Trademark Issue 2(f) , or Acquired Distinctiveness, is one of the most common reasons a trademark application is refused on the Principle Register of the United States Patent and Trademark Office (USPTO). When the mark is not inherently distinctive, or lacks secondary meaning, a trademark application is refused under this category. An Acquired Distinctiveness claim may apply to the entire mark that is submitted (2(f)), or just part of a mark (§2(f) “in part”).
So what does it take to show Acquired Distinctiveness?
“The mark must be substantially exclusive and have continuous use in commerce. In other words, an applicant needs to prove that the primary significance of the configuration of the product in the minds of consumers is the source of the product, not the product.”
In order to do this, the applicant must prove direct and/or circumstantial evidence such as direct testimony, declaration, or survey of the state of mind of consumers, or circumstantial inference such as years of use, large amounts of sales and advertising, or similar evidence that clearly shows wide exposure of the mark to consumers.
In plain English, the mark has to not just be representative of that particular good or service, but must be representative of the operation as a whole. For example, if a coffee shop wants to trademark their mark, but consumers only see it as representative of coffee, not the shop in its entirety with all of the services, scones, sandwiches, and other goods it provides, the trademark would be refused based on Trademark Issue 2(f) , Acquired Distinctiveness. However, if that same coffee shop were to use its mark exclusively (no one else is using it) and continuously for 5 years and has evidence to prove the claim, Issue 2(f) would not stand. Additionally, if that same coffee shop gained enough exposure after several years to have consumers recognize its mark as representative of the whole operation, and this is proven through customer testimonials, a trademark may be approved.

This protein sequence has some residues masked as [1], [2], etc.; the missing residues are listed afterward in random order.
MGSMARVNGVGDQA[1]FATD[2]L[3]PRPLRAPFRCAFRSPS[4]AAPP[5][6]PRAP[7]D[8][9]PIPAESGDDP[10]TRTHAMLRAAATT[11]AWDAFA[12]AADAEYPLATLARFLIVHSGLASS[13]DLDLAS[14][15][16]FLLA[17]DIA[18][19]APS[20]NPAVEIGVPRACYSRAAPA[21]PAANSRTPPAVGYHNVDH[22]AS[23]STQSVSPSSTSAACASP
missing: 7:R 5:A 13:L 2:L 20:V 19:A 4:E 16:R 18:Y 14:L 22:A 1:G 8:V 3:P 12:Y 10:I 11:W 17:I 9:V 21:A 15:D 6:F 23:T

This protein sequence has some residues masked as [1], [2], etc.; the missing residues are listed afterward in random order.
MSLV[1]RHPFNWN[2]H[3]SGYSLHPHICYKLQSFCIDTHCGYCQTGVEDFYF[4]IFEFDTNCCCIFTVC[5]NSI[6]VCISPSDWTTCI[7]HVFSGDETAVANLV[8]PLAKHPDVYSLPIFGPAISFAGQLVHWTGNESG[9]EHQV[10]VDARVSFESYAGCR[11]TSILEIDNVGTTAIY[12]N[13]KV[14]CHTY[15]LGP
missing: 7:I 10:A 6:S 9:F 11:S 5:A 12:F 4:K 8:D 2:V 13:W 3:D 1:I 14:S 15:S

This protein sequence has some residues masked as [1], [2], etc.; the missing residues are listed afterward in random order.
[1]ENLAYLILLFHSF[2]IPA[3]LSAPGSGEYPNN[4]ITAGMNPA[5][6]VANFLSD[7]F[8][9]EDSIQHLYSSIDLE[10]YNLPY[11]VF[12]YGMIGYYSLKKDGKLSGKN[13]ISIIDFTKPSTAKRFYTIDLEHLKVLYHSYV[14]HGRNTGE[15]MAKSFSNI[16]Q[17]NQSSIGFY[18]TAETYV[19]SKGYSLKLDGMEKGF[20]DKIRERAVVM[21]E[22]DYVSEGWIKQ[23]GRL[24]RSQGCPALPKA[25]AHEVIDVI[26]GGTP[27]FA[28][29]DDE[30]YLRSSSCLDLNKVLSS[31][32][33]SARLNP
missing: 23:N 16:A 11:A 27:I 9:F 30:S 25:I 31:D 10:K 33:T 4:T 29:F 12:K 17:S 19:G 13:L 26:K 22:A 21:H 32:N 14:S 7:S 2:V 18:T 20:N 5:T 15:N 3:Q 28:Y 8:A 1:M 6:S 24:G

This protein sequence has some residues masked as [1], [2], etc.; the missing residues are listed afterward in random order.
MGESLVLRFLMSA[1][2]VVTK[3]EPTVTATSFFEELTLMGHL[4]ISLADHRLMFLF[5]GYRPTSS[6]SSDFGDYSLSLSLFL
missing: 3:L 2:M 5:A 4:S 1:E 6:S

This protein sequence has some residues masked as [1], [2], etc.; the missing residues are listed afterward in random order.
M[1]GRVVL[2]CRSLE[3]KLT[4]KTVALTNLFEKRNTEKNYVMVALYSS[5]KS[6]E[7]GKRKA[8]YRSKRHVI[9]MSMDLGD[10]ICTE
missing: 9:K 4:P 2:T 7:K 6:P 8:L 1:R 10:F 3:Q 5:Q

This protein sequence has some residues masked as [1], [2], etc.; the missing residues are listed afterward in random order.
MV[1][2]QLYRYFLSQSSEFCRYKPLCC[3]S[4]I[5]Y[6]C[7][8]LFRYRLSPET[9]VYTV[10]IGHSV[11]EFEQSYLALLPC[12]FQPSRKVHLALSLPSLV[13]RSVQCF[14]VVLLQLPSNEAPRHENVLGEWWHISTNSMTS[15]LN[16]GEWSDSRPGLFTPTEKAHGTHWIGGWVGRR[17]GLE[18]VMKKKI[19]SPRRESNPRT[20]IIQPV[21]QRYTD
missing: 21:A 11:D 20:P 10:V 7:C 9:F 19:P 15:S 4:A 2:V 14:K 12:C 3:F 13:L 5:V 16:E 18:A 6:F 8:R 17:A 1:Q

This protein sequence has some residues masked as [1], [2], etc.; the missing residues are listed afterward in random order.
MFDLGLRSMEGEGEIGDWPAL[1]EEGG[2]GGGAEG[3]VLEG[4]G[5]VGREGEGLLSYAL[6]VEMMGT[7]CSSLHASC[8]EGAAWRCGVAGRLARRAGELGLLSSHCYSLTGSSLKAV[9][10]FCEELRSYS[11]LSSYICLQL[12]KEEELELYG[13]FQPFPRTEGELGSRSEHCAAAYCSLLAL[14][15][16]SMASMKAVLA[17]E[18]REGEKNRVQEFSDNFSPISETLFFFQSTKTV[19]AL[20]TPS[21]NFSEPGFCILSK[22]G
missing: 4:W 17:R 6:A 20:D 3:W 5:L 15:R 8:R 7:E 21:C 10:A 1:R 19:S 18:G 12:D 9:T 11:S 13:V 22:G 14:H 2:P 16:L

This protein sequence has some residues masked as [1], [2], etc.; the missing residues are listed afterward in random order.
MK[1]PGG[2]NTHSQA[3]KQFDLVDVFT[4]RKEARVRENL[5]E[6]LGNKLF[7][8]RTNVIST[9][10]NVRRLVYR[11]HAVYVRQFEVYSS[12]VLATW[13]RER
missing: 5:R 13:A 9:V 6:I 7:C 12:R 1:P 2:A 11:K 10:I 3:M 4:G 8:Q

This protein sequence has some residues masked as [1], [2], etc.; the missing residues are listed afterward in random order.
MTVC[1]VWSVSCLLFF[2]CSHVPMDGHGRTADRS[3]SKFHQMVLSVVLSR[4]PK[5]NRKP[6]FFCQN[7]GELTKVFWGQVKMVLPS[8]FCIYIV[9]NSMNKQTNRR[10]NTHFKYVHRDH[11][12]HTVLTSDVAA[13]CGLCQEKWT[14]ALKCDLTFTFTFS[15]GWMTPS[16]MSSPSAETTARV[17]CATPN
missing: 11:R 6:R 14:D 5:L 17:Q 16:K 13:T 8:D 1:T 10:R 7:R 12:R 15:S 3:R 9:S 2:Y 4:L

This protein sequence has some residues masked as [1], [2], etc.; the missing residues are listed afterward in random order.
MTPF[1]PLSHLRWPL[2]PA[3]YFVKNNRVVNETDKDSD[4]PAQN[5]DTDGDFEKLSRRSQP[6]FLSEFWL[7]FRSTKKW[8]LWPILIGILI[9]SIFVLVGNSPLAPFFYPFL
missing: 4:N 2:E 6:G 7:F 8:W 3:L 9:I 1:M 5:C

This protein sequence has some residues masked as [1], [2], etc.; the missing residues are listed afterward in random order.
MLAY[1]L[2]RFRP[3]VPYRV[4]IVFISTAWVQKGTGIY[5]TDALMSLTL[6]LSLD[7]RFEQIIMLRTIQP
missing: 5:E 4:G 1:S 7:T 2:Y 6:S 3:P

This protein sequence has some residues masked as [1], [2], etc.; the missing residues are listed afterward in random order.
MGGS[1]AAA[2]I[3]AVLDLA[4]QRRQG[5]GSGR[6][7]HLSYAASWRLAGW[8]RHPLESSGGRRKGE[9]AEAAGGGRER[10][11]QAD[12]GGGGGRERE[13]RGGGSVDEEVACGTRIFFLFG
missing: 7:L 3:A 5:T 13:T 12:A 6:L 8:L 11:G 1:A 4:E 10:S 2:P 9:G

Determining whether or not a trademark claim will be successful is not easy. The main thing to keep in mind is that the primary significance of the mark in the minds of the consumer must be where the goods or services come from. What is the source of the goods or services? Where are the goods and/or services coming from? When consumers can safely state the source in testimonials, and/or the mark has been exclusively used for at least 5 years, and proven to be only used by that operation, then the trademark application is more likely to be successful.
Trademarks that are only descriptive of goods and services and lack the acquired distinctiveness of being seen as a mark of the source of the good or service will only be registered on the Supplemental Register of the USPTO, not the Principal Register. Those marks that hold a Trademark Issue 2(f) or have no acquired distinctiveness, will be put on this Supplemental Register. In order to be moved to the Principal Register and gain the title of acquired Distinctiveness, marks must be seen as being representative of more than just the goods and services provided, but must also be associated with their particular source, their manufacturer or producer.